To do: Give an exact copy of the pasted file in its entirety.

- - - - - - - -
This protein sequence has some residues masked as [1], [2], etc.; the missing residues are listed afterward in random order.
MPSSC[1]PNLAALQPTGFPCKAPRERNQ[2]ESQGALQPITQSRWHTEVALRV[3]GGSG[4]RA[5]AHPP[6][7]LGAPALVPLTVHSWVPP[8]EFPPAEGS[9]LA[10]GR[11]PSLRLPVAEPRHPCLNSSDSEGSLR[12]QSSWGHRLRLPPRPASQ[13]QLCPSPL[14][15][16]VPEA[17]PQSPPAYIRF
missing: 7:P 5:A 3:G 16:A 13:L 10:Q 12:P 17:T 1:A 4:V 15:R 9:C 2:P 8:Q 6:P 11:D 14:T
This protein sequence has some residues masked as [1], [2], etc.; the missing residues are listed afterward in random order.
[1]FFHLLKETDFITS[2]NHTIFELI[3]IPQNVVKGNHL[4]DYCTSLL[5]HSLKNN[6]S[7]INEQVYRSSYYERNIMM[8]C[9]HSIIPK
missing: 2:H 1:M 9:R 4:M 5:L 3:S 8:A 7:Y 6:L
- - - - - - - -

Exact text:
This protein sequence has some residues masked as [1], [2], etc.; the missing residues are listed afterward in random order.
MPSSC[1]PNLAALQPTGFPCKAPRERNQ[2]ESQGALQPITQSRWHTEVALRV[3]GGSG[4]RA[5]AHPP[6][7]LGAPALVPLTVHSWVPP[8]EFPPAEGS[9]LA[10]GR[11]PSLRLPVAEPRHPCLNSSDSEGSLR[12]QSSWGHRLRLPPRPASQ[13]QLCPSPL[14][15][16]VPEA[17]PQSPPAYIRF
missing: 7:P 5:A 3:G 16:A 13:L 10:Q 12:P 17:T 1:A 4:V 15:R 9:C 2:P 8:Q 6:P 11:D 14:T
This protein sequence has some residues masked as [1], [2], etc.; the missing residues are listed afterward in random order.
[1]FFHLLKETDFITS[2]NHTIFELI[3]IPQNVVKGNHL[4]DYCTSLL[5]HSLKNN[6]S[7]INEQVYRSSYYERNIMM[8]C[9]HSIIPK
missing: 2:H 1:M 9:R 4:M 5:L 3:S 8:A 7:Y 6:L